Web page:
In a surprising about-face from the apocalypse she predicted in Golden Days, See begins this vibrant and provocative novel with a hopeful vision of a more spiritually atuned, less venal California in the 21st century, and with a positive spin on the role of an artist in transforming society. Bob Hampton is an enormously talented artist whose works convey a mystic view of people living harmoniously with the natural world. In flashbacks from 2027, we discover that the nucleus of his mythic creations, called Los Testigos (the witnesses) and described as a fusion of the ordinary and the divine, is largely created one summer in the late 1990s, when Bob is a floundering 28-year-old, verging on panic because he can't find his artistic identity. In desperation, he sets himself up as a handyman in the L.A. area, operating out of a group home that he shares with other grungy and equally directionless young people. His clients turn out to be needful of more than carpentry repair; each one is suffering marital turmoil or debilitating depression, and Bob becomes an unwitting St. Francis who heals injured psyches and salvages messed-up lives. Without specific intent, he set off chain reactions that bring all his new friends together, in love and salvation. And in each situation he creates vibrant futuristic art to fill a specific need in his clients' lives. One of the unexpected benefits of Bob's handyman summer is the opportunity to hop into bed with nearly every woman he encounters; See writes these scenes with verve and erotic humor. In fact, she has never before created a male character who is so alive on the page; slightly flaky, casually profane, beer-drinking and pot-smoking Bob is the epitome of the guileless person in search of his destiny. This is difficult in 1990s California, where the sun puts a pretty shine on spiritual emptiness and the soul-shrinking excesses of a consumer society. With deft narrative pacing, See follows a scene of slapstick domestic chaos with a searing portrayal of a young man dying of AIDS. In a compulsively readable narrative, she conveys a philosophy of life for the Y2K and beyond: after the millennium, maybe we will make dynamic choices that tap into cosmic energy, and accept the presence of the miraculous and the divine. Witty, insightful and compassionate, this book has a beguiling message and mainstream appeal. Author tour; movie rights to Warner Bros. (Mar.) (c) Copyright PWxyz, LLC. All rights reserved

Library Journal Review

Bob Hampton's at loose ends in the hot Los Angeles summer of 1996. While pondering art school in L.A., he earns his living as a handyman‘he'll do anything, much of it involving women of all ages. He meets charming Old World widows, shell-shocked about-to-be divorcées, randy teenagers, militant feminists‘but he also becomes involved in the messy lives of single unattached men and lost children. Everyone he touches ends up better or happier for the experience. Making a difference in the lives of others, however, doesn't do much for his own problem‘he's unable to come up with anything original or noteworthy in his art. Slowly, though, the new pattern of his life becomes interwoven with his creative side. Reaching out to life's losers, he finds himself creating original and complex works. See (Making History, LJ 9/15/91) has written a feel-good novel reminiscent of the best work of Allison Lurie with a dollop of Ann Tyler; it's been bought by Warner Brothers. [Previewed in Prepub Alert, LJ 11/1/98.]‘Jo Manning, Univ. of Miami, Coral Gables, FL (c) Copyright 2010. Library Journals LLC, a wholly owned subsidiary of Media Source, Inc. No redistribution permitted.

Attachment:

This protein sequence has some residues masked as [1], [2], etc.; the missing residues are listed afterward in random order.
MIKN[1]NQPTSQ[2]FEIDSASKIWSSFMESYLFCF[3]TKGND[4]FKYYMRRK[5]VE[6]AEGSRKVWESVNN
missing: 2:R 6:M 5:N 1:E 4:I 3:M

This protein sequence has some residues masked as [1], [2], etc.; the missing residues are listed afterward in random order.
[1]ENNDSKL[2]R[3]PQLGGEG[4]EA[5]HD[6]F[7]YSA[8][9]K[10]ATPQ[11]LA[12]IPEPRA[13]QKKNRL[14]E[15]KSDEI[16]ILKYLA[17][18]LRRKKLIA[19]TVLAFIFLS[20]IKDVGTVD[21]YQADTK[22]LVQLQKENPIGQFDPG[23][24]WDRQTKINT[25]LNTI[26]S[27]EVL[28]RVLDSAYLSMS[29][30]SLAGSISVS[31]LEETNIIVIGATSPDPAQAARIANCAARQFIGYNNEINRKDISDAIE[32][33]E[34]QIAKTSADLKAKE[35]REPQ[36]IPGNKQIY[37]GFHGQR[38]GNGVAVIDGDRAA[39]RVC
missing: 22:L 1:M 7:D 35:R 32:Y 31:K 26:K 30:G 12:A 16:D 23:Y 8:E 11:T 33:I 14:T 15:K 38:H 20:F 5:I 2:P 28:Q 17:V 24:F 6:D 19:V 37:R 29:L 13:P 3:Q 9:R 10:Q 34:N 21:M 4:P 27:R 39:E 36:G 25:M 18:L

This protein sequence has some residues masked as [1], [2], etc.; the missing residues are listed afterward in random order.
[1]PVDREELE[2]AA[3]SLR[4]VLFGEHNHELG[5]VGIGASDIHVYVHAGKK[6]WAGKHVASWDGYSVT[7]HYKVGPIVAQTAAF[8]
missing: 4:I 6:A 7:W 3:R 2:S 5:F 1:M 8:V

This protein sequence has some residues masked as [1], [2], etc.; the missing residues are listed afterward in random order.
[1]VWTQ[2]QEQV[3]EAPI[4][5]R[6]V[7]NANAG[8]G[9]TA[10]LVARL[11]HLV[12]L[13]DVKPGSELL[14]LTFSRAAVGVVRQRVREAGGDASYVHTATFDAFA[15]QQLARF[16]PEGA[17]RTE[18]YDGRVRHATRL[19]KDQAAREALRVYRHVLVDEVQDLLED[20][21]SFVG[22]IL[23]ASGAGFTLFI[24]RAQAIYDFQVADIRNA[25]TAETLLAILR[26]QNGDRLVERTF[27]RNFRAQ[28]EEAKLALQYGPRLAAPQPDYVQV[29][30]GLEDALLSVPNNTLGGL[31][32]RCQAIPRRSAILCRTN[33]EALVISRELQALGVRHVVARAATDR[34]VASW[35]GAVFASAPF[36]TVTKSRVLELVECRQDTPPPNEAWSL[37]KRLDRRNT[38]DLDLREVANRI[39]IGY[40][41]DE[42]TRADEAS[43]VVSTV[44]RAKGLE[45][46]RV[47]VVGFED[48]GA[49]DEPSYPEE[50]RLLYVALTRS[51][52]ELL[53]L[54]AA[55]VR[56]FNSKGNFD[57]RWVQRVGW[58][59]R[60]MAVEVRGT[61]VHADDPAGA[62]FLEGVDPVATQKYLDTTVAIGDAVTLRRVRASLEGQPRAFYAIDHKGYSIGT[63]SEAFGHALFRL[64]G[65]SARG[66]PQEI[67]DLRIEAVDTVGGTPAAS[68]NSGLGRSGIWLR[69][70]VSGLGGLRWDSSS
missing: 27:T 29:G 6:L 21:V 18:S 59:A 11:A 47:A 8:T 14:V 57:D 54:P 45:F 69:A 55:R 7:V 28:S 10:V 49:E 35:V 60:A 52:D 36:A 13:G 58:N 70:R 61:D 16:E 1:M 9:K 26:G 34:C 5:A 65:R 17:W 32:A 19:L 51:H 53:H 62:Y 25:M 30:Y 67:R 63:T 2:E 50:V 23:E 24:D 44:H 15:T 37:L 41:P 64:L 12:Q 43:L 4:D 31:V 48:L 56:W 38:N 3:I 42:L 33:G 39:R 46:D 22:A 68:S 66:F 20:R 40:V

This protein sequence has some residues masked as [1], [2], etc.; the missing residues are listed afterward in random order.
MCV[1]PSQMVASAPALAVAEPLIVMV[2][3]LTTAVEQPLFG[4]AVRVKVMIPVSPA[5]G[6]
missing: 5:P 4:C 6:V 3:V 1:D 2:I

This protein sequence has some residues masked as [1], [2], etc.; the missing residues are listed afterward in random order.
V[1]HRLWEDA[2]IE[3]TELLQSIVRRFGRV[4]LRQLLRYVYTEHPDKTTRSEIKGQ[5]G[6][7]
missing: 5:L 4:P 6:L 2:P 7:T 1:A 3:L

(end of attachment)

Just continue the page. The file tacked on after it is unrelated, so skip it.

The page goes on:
In May of 1996 I flew to Paris from Los Angeles, to get settled in the city before I enrolled in the fall semester of the École des Beaux-Arts. I was twenty-eight years old; I had a bachelor's degree in Fine Arts from UCLA and ten thousand dollars in traveler's checks. I'd spent one summer in Paris before, when I was eighteen. I'd been out of school for five years, "finding myself"--thinking I might be an artist--but that search had turned up nothing. In Paris, at least, I had the idea that I could see what others had done, and what I might do. I was scared shitless. My plane landed at Orly at quarter of six on a cold Tuesday morning. I had a long wait for my luggage, since I'd brought enough in theory to live for a year, and I had a hard and embarrassing discussion with a cab driver when I finally got out of the airport. I'd expected to feel great, but the jet lag--maybe--kept me from being happy as the taxi drove through suburbs and grimy fog. I had to keep reminding myself that a lot of other artists had come to this city. All of them must have had a first day, and that day had to have been lonesome. I kept waiting for the city to turn into something beautiful, but I had a fair wait. After about forty minutes, we came in sight of the river, and yes, everything was as great as everyone said. I gave the driver the address of the Hôtel du Danube on the rue Jacob, on the Left Bank. It was too expensive for me but I'd allowed myself a week there, since it was close to the École, the Musée d'Orsay, the Louvre, and Saint-Germain-des-Prés, the oldest church in Paris. I think I would have to say that everything in me at that time pointed in one direction, to find out what it meant to be a fine artist, to put my life on the line for art, to combine everything I'd learned and everything I felt and then distill that into paintings. It hadn't happened in LA--"the art scene" in LA was crap--but if it were going to happen anywhere, it would happen here. In two years I'd be thirty, and then the whole thing would be ridiculous. The cab pulled up to the Hôtel du Danube at ten in the morning, and right away I saw I'd made a mistake. The lobby was dark and glossy and touristy, and a clerk my age gave me a chickenshit stare. I asked for their smallest room and I got it--a dark little cubicle toward the back with a single bed, a shorted-out television, an armoire set at an angle on the sloping floor, and wallpaper that went on all the way across the ceiling--brown cabbage roses on a tan background. The one small window looked out on a roof made of corrugated tin. I felt lousy, but, again, I put that down to jet lag. After I washed my hands and face I went out for a walk. I knew a run would make me feel better, but I thought I should know where I was running before I suited up and started. I walked along the rue Jacob to the rue des Saints-Pères and turned up toward the Seine. The sun was out by now. Things looked the way I expected, but not the way I expected. The river was amazing. I could look across it to the Louvre and that was amazing too, more than I could register, more than I could take in. That so many people, so long ago, had been so dedicated to beauty! I thought of LA, weeds sprouting from the sidewalks and retaining walls bulging with dirt from the last earthquake and all the stucco bungalows on the sides of all the hills and how they faded into that beige background of dead ryegrass. I thought of Salvadorean women on Western Avenue with little kids in strollers and more kids strapped to their backs. Everything I remembered seemed monochromatic and sad. I came back from the river, walking in the direction of the hotel. I thought I should see Saint-Germain-des-Prés, and the famous cafés on the boulevard Saint-Germain. I was getting hungry. Take it a step at a time, I thought. A thousand people, a thousand thousand people have done what you're doing. They got through it. So you can get through it. Half the people around me were French, but most of the other half were American--hunched together on sidewalks, poring over guidebooks and maps. The French pushed past them. The shops had windows filled with high-class tourist junk--etchings cut out of books and framed, tarnished jewelry you could pick up in LA in thrift shops for ten bucks. And stuff only a moron might want--life-sized stuffed leather pigs. Saint-Germain-des-Prés was great. Old, old, a mass going on at the far end, groups of Parisians and tourists wandering around in the dark. It calmed me down. I was facing a depressing fact, the fact that I didn't want to go into a place by myself for lunch. I had to remind myself that I was an American, well educated, able-bodied, with enough money to last a while. Picasso had done it (not that he was American). Hemingway could do it. (But thinking of myself at the Ritz Bar in a trench coat might have made me laugh, if I could laugh.) I came out of the church into the cobblestone yard and looked over to my left, at the café where Sartre and de Beauvoir had eaten lunch every day, if you could believe the guidebooks. I walked off on a diagonal to my right, toward a café that to my knowledge had no reputation at all. I sat down, ordered a Croque Monsieur, a salade des tomates, and a glass of red wine. Not quite what I expected, because there was a red-faced Irishman stuffing down a pair of fried eggs right next to me, telling a story about the computer company he worked for and how he'd just come in from Hong Kong the night before and how he'd be damned if he'd take the company house out in the banlieues, he'd live in the city or nowhere. On my other side, an American woman in a tight suit explained to someone who looked a lot like her mom that the French were terrific pill poppers, and that she, the daughter, was terribly disappointed that her mother had let herself go, because how could she introduce her to François, when she was looking like that? Everyone I saw had someone to talk to; everyone had a friend. Everyone had somewhere to go. Everyone had a plan. I paid my check and walked back to the hotel. My room faced away from the sun and smelled of mildew and smoke. I pulled off my clothes, got under the covers, and slept. When I woke up, it was the next morning. I ordered coffee and croissants and the maid brought them up. I sat in bed and ate and began to feel terrible. I got ready for the voices that would be rolling by soon, and sure enough, here they came: my dad, the redneck Texan carpenter who'd taken off when I was fifteen. "You're gonna be a what? An artist? Gimme a break, Bob!" My mom, sitting alone in her apartment down on Virgil: "That's fine for now, when you're still young, but pretty soon life is going to catch up with you. You can't go on living for yourself and expect to get away with it." Living for myself. Man, she was convinced of it. My old professors: "Hampton, pretty good. No, a B1 is a good grade, especially at UCLA. No, I'm not going to change it. No, I can't tell you what's 'wrong' with the painting! It's just not A work. I know A work when I see it, and I don't see it here. No, I can't tell you what to do. I can tell you how to get a B, but no one can tell you how to get an A. If I could, we'd all be out on a yacht spending our millions." Or, "You'd make a fine teacher, Hampton." Or, "Disney needs animators. You work very rapidly and you're good with detail." Or, "Did you ever think of special effects? You've got a real craftsman's eye. We're living in the special-effects capital of the world, remember." But that wasn't what I wanted. I wanted to knock them out. I wanted to knock their socks off. I wanted to change their lives through my art. Yeah, well. I got up and took a shower and headed on out to see the Musée d'Orsay. The day was cold and cloudy and getting inside the museum was a relief: it was warm in there, it was beautiful. The art was something. Manet's Déjeuner sur l'herbe, his Olympia. How'd he get that light? Renoir's Dancing at the Moulin de la Galette. How'd he get that great light? I went through the museum, feeling worse and worse. The Renoirs--and Renoir wasn't even my favorite painter, for God's sake--made my stomach tie up. I stood for a long time in front of Danse à la ville and Danse à la campagne, and remembered what one asshole professor had said to me about what I could do to get an A. "You must be born again, Mr. Hampton! You must be born again!" What if I couldn't be born again? The two pairs of Renoir's dancers--in the city, in the country--showed me a million things in terms of light and technique and even social commentary, but something else in them made me feel like crying like a kid. Some people, somewhere, had been as happy as that. It didn't matter, because no one in this century painted like that anymore. I tried to remember, back in LA, Tony Berlant using nuts and bolts and metal in all his pieces, doing it for years now. Had Berlant been born again? Born again to what? I got out of there after a couple of hours and went into a place for lunch, big chunks of veal in a red-orange sauce. I paid too much for it. I went back to the hotel, waited for an hour, went out to a café, and started talking to a good-looking American guy who worked for a French computer firm. Everyone did, he said. Work in computers. "This is the best café in Paris, absolutely the best. Do you play squash? I make it a point to play three nights a week. Keep in shape. Have to. Going to the École? I have a friend who went there. Best education in France. Absolutely the best. Ever been married? Neither have I. That's the reason I stay over here. They can't get to me here. Not that there aren't plenty of women. Plenty of women! How long have you been here? A day! I've been here twelve years, off and on. Ex-pat for life, I imagine. Are you free for dinner? Like Greek food? I know an excellent place, right in this neighborhood. Best place in France. Here's Jean-Pierre. Jean-Pierre! Over here! Bob, here, will be going to the École. I told him it's the best . . ." "Where are you from?" The Frenchman wore a bright red crew-neck sweater and a look like he had a sewer right under his chin. "California. Los Angeles." "And you come here? That is bizarre. Everyone in France wants to go to Los Angeles. It is our Mecca. We all want to go there." "More wine, don't you think?" The American guy seemed pretty happy about things. "Greek food tonight?" The next morning I woke up with a hangover and a feeling of doom. This is it, man! You're here, this is it! Cut the crap, do what you're supposed to. I crossed the river and headed toward the Louvre. I knew it was banal or bourgeois, but all I really wanted to see was The Raft of the Medusa. Then I'd head out to the École, sign up early if I could, get a newspaper, look for a decent room or maybe even an apartment. Down in the museum's basement I started to sweat. I checked my jacket and backpack and headed up into wings of art, and more art. Too much of it! Renaissance stuff and pre-Renaissance stuff, and Saint Stephens and Saint Sebastians, and miles of virgins and angels. I recognized everything I'd ever studied and saw a thousand things I'd never seen before. I thought of all the men who'd had something like the same dream I had, to knock their socks off! To be born again! Would I ever get hung in a museum? Forget it, I couldn't even get a single show. I didn't even know what to paint. I heard myself panting for breath. I'd just go see The Raft and then head over to the École. I spent another couple of hours looking for the damn thing, if only to know for sure that other people sometimes felt like they were drowning, slipping off, losing it altogether. But The Raft of the Medusa was undergoing restoration "due to humidity." It stood behind a tall plywood partition. Just a few desperate arms poking up beyond the plywood. Help! We're drowning over here! The École des Beaux-Arts had very ornate and wonderful gates. They were closed tight and chained with a padlock. I didn't know why they were closed, but it wasn't going to matter. I pushed my face against the cold metal bars and looked in at the gray, rainy courtyard. Who had I been kidding? I went back to the hotel, dressed for a run, and headed west along the south side of the Seine, passing churches and buildings and more buildings. Not my home. Not my city. I got to the Tour Eiffel and turned to cross a bridge across the Seine. Was this the Trocadéro?--dozens of black guys my age were selling umbrellas to nobody, shivering in the cold. I ran back to the Hôtel du Danube, and went thudding through the lobby. I sat for a long time on the edge of the bed, then showered, took a nap, got up again at six, and went to the café where I'd met the American guy. He'd just come from his psychoanalyst. "I tell him my troubles in French, it's good for both of us. Do you want to have dinner? What about Czech food? Something Italian?" "Do you mind if I ask . . . how old are you?" "Forty-two, why?" We ate Italian, "the best in France." I'd had better on the Santa Monica Promenade. We didn't get out of the restaurant until after midnight, and walked over to the Île de la Cité for ice cream. The city's lights twinkled in the freezing drizzle. We ordered double cones, pistachio and chocolate, and started back another way, and there, on a bridge that separated one part of the island from the other, I checked out maybe a couple of hundred students, most of them American. They sat right out in the rain, huddled up in duffle coats, smoking dope, having a great time. None of them looked up. They were all at least ten years younger than I was. I'd waited way too long. Who did I think I was kidding? So that was that. I flew back to LA. I'd enroll at the Otis Art Institute in September, brush up on design for a semester or two, get work in advertising, drafting, maybe special effects. Maybe get an MFA, finally, and teach. Figure out something to do for the summer. I'd think of something. On the plane back, I asked myself how I felt. My gone Texan dad gave me the answers: like a sick flea on a pig's butt. Lower than a toad. Wronger than a three-dollar bill. Excerpted from The Handyman: A Novel by Carolyn See All rights reserved by the original copyright owners. Excerpts are provided for display purposes only and may not be reproduced, reprinted or distributed without the written permission of the publisher.